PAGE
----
Anthony v Bonnewitz

Filing 25

OPINION AND ORDER by Judge John E Dowdell granting Defendant John Bonnewitz's Motion to Dismiss (Doc. 12). ; dismissing/terminating case (terminates case) ; granting 12 Motion to Dismiss (Re: 1 Complaint, ) (SAS, Chambers)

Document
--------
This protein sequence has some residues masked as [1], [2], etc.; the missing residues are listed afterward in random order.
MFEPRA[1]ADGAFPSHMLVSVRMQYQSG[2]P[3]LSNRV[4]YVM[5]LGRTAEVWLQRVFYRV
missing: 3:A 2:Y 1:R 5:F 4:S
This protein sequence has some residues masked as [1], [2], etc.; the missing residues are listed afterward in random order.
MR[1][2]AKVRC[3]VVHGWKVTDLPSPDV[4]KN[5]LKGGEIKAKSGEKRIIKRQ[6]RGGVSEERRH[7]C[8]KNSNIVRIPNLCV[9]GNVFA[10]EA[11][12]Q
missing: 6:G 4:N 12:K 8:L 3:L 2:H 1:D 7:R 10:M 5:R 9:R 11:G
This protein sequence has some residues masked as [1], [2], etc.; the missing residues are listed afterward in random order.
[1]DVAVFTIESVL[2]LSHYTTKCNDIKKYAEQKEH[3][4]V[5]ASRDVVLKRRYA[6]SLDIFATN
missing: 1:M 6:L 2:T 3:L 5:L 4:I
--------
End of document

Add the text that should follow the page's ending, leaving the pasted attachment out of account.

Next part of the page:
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IN THE UNITED STATES DISTRICT COURT FOR THE NORTHERN DISTRICT OF OKLAHOMA PHILLIP D. ANTHONY, Plaintiff, v. JOHN BONNEWITZ and BONNEWITZ FAMILY LP, Defendants. ) ) ) ) ) ) ) ) ) ) Case No. 13-CV-622-JED-PJC OPINION AND ORDER Before the Court is defendant John Bonnewitz’s Motion to Dismiss (the “Motion”) (Doc. 12). Defendant’s Motion argues that plaintiff’s claims should be dismissed under Fed. R. Civ. P. 12(h)(3) because the Court lacks subject matter jurisdiction. I. Background Plaintiff filed this case on September 19, 2013 alleging that defendants engaged in “deceitfully [sic] and fraud behavior” by overcharging him for home insurance. (Doc. 1 at 1-2). Although unclear, it appears that plaintiff alleges that he was overcharged in the amount of $831.91. (Id. at 2). On August 24, 2016, the Court issued an Order to Show Cause based on plaintiff’s failure to serve any defendant. (Doc. 6). Plaintiff timely complied. (Docs. 8, 9, 10). Defendant Bonnewitz filed this Motion on November 7, 2016. On November 16, 2016, the Court granted plaintiff’s request for an extension of time to respond to the Motion and allowed plaintiff until December 28, 2016 to submit his Response.1 (Doc. 21). Despite the ample time provided to plaintiff, he did not file a Response. It also appears that defendants have encountered                                                              1 The Minute Order also provided: “No further extensions of time will be contemplated.” (Doc. 21). significant difficulty in communicating with plaintiff, who did not contribute to the parties’ Joint Status Report (Docs. 22, 23). II. Plaintiff’s Pro Se Status Plaintiff is proceeding pro se. Pro se pleadings must be liberally construed and held to less stringent standards than formal pleadings drafted by lawyers. See Haines v. Kerner, 404 U.S. 519, 520 (1972). Nevertheless, a district court should not assume the role of advocate. Hall v. Bellmon, 935 F.2d 1106, 1110 (10th Cir. 1991); see also United States v. Pinson, 584 F.3d 972, 975 (10th Cir. 2009) (“rule of liberal construction [of pro se filings] stops, however, at the point at which we begin to serve as his advocate.”). III. Subject Matter Jurisdiction A district court must dismiss an action if, at any time, it determines that it lacks subject matter jurisdiction. Fed. R. Civ. P. 12(h)(3). “Federal courts are courts of limited jurisdiction. They possess only that power authorized by Constitution and statute . . . .” Kokkonen v. Guardian Life Ins. Co., 511 U.S. 375, 377 (1994). The party invoking federal jurisdiction bears the burden of establishing such jurisdiction.” Radil v. Sanborn W. Camps, Inc., 384 F.3d 1220, 1224 (10th Cir. 2004). Federal district courts have original jurisdiction over claims that arise under federal law, known as federal question jurisdiction, and claims between citizens of different states where the amount in controversy exceeds $75,000, known as diversity jurisdiction. 28 U.S.C. §§ 1331, 1332(a)(1). The liberal construction principles applicable to pro se plaintiffs “apply with full force” to jurisdictional inquiries. Firstenberg v. City of Santa Fe, N.M., 696 F.3d 1018, 1024 (10th Cir. 2012). 2    Defendant Bonnewitz’s Motion argues that plaintiff has failed to establish either federal question or diversity jurisdiction. Even construing plaintiff’s Complaint liberally, the Court agrees with defendant. A. Federal Question Jurisdiction “Generally, the ‘well-pleaded complaint’ rule requires that the federal question appear on the face of the plaintiff’s complaint.” Garley v. Sandia Corp., 236 F.3d 1200, 1207 (10th Cir. 2001) “The complaint must identify the statutory or constitutional provision under which the claim arises, and allege sufficient facts to show that the case is one arising under federal law.” Martinez v. U.S. Olympic Comm’n, 802 F.2d 1275, 1280 (10th Cir. 1986)). Plaintiff’s Complaint asserts federal jurisdiction “in the District Court in and for Tulsa County State of Oklahoma.” (Doc. 1 at 1). Plaintiff does not identify any federal law under which he claims entitlement to relief, nor does he allege any facts that show the case has any relationship to federal law. The Court agrees with defendant that there is no basis to exercise federal question jurisdiction over plaintiff’s case. B. Diversity Jurisdiction Similarly, plaintiff has not alleged jurisdictional facts to support the existence of diversity jurisdiction. Diversity jurisdiction attaches “when all parties on one side of the litigation are of a different citizenship from all parties on the other side of the litigation.” Depex Reina 9 P’ship v. Texas Int'l Petrol. Corp., 897 F.2d 461, 463 (10th Cir. 1990). The Complaint provides that all parties are citizens of Oklahoma. (Doc. 1 at 1). This fact alone defeats diversity jurisdiction. Plaintiff is also unable to establish the requisite amount in controversy, as he has only alleged that he was wrongfully charged $831.91—an amount that falls far short of the $75,000 requirement. See id. Likewise, plaintiff is unable to establish diversity jurisdiction. 3    IV. Conclusion The Court has construed the allegations of the plaintiff's pro se Complaint liberally. However, the Court finds no federal question or diversity jurisdiction. Accordingly, the Court finds no basis to exercise subject matter jurisdiction. The plaintiff’s Complaint (Doc. 1) is hereby dismissed without prejudice. A separate judgment of dismissal will be filed forthwith. SO ORDERED this 6th day of January, 2017.   4   

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